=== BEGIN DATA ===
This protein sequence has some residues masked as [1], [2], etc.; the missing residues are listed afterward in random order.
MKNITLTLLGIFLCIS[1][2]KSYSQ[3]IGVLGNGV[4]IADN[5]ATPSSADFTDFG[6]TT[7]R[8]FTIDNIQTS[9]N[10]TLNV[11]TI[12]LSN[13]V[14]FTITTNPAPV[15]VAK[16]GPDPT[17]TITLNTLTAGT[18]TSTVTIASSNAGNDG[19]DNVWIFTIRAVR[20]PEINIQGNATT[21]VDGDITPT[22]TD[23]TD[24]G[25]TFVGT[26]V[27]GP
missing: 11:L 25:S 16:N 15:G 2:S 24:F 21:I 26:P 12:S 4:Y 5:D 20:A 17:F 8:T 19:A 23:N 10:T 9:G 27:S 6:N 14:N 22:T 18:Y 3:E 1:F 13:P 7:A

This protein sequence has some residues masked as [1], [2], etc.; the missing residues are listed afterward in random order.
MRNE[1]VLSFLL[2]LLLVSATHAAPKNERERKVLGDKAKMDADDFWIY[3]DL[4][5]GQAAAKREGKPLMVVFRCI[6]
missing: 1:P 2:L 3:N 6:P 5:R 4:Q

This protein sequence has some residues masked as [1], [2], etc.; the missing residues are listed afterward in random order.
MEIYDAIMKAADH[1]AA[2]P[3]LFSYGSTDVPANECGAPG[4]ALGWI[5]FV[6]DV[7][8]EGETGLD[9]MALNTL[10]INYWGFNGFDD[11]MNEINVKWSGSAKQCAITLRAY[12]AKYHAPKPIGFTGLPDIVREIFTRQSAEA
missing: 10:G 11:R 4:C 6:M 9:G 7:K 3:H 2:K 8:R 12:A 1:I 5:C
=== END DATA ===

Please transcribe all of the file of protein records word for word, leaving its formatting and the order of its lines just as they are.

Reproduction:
This protein sequence has some residues masked as [1], [2], etc.; the missing residues are listed afterward in random order.
MKNITLTLLGIFLCIS[1][2]KSYSQ[3]IGVLGNGV[4]IADN[5]ATPSSADFTDFG[6]TT[7]R[8]FTIDNIQTS[9]N[10]TLNV[11]TI[12]LSN[13]V[14]FTITTNPAPV[15]VAK[16]GPDPT[17]TITLNTLTAGT[18]TSTVTIASSNAGNDG[19]DNVWIFTIRAVR[20]PEINIQGNATT[21]VDGDITPT[22]TD[23]TD[24]G[25]TFVGT[26]V[27]GP
missing: 11:L 25:S 16:N 15:G 2:S 24:F 21:I 26:P 12:S 4:Y 5:D 20:A 17:F 8:T 19:A 23:N 10:T 9:G 27:S 6:N 14:N 22:T 18:Y 3:E 1:F 13:P 7:A

This protein sequence has some residues masked as [1], [2], etc.; the missing residues are listed afterward in random order.
MRNE[1]VLSFLL[2]LLLVSATHAAPKNERERKVLGDKAKMDADDFWIY[3]DL[4][5]GQAAAKREGKPLMVVFRCI[6]
missing: 1:P 2:L 3:N 6:P 5:R 4:Q

This protein sequence has some residues masked as [1], [2], etc.; the missing residues are listed afterward in random order.
MEIYDAIMKAADH[1]AA[2]P[3]LFSYGSTDVPANECGAPG[4]ALGWI[5]FV[6]DV[7][8]EGETGLD[9]MALNTL[10]INYWGFNGFDD[11]MNEINVKWSGSAKQCAITLRAY[12]AKYHAPKPIGFTGLPDIVREIFTRQSAEA
missing: 10:G 11:R 4:C 6:M 9:G 7:K 3:H 2:K 8:R 12:A 1:I 5:C